Marie-Christine Williams was a 14-year-old girl living in her father’s house in Kigali, Rwanda, on the day in 1994 when the Rwandan genocide began. She happened to be outside in the backyard when a death squad burst into her family’s home. Hiding in the bushes, she listened in horror as the killers attacked her family members with machetes.
Finally, when the screaming stopped, she fled–frightened, barefoot and alone.
So begins her harrowing account of surviving the 100-day bloodbath that took as many as 1 million lives. During the genocide, extremist members of the ethnic Hutu majority turned against their Tutsi and moderate Hutu friends and neighbors. When it was over, 80 percent of Rwanda’s Tutsi population had been slaughtered.
Williams told her story Tuesday in Northeast State’s Wellmont Regional Center for the Performing Arts as part of the college’s International Education Committee as part of Women’s History Month.
Williams survived using her wits, her faith in God and sheer determination to overcome injury, attempted murder, starvation and the emotional trauma of witnessing so many brutal killings. She ran at night and hid during the day. Her only focus was eluding the death squads on patrol and evading the roadblocks where the killers executed anyone suspected of being Tutsi.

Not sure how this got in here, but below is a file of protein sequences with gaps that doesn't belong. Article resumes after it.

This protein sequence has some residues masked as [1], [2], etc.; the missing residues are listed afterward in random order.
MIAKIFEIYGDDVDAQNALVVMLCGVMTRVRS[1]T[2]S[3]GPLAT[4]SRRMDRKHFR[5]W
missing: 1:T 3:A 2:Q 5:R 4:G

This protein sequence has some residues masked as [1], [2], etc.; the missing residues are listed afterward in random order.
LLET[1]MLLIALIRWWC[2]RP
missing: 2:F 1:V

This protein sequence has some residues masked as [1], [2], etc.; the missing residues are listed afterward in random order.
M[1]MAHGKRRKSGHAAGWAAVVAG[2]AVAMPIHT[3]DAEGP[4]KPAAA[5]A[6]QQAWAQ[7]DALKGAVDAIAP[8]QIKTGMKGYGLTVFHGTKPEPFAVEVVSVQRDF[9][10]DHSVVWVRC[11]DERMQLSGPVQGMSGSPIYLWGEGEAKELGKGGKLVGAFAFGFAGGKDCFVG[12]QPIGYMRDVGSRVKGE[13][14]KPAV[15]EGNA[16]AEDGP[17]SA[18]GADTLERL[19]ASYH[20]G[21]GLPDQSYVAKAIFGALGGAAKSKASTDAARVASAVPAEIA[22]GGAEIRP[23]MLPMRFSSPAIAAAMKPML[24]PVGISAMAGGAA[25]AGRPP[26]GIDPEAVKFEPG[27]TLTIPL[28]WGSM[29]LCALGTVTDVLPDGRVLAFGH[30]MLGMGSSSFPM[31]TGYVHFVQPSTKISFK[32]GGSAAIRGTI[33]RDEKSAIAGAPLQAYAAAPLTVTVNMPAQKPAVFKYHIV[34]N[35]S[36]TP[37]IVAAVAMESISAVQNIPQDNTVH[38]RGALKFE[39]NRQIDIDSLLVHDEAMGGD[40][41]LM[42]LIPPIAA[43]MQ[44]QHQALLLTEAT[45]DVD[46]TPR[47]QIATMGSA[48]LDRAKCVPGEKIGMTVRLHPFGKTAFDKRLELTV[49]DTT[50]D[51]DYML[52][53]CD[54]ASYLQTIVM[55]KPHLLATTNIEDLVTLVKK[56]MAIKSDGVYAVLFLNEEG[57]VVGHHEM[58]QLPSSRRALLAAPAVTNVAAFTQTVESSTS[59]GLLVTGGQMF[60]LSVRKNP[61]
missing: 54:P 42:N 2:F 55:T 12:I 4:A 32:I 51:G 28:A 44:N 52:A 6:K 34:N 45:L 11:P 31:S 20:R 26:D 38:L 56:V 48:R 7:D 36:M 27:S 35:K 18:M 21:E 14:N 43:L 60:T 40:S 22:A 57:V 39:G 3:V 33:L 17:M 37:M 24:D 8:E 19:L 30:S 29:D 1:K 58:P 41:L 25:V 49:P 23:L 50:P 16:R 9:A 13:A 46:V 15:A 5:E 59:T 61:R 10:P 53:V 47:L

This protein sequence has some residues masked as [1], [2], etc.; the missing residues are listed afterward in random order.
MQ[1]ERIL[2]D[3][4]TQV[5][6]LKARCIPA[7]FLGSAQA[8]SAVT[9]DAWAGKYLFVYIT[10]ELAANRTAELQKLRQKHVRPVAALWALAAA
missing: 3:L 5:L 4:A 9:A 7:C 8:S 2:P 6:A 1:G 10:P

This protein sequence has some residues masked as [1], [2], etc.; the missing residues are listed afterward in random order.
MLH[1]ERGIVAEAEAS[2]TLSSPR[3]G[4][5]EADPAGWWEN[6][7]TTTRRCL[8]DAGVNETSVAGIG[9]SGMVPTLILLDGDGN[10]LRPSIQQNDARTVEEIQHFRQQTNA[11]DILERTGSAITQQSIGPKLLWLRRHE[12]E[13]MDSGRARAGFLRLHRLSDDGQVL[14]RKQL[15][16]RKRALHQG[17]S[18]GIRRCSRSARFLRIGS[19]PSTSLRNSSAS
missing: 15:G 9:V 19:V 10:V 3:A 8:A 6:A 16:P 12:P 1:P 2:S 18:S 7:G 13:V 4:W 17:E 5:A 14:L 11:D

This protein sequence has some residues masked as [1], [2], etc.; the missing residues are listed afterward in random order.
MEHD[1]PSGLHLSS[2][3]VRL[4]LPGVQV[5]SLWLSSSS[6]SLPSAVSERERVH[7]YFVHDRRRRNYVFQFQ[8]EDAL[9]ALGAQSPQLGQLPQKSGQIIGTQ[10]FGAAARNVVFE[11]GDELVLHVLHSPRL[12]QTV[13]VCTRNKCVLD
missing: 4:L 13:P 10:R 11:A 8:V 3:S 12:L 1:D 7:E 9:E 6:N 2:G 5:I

Williams was captured three times. Twice she managed to escape. The third time, her captors dragged her to a bridge with other women, hacked each of them with a machete, and pushed them over the side. The killers left her for dead. She was later pulled from the pile of bodies by rebel soldiers of the Rwandan Patriotic Front, thus saving her life.
Her injuries–machete scars, bullet wounds, infections, and broken limbs–required years to repair. Her emotional and spiritual recovery continues to this day. Williams is now a mother, a successful author, and a compelling, inspiring motivational speaker.
As a speaker, Marie-Christine captivates and inspires audiences with the account of her strength, determination, and survival. She explores the nature of forgiveness and the healing power of compassion and service to others. Through faith, hope and the triumph of the human spirit, her dramatic message is designed for all people who want to bring meaning and uplifting into their lives.
For more information about Williams, visit https://www.triumphoverdarkness.com/.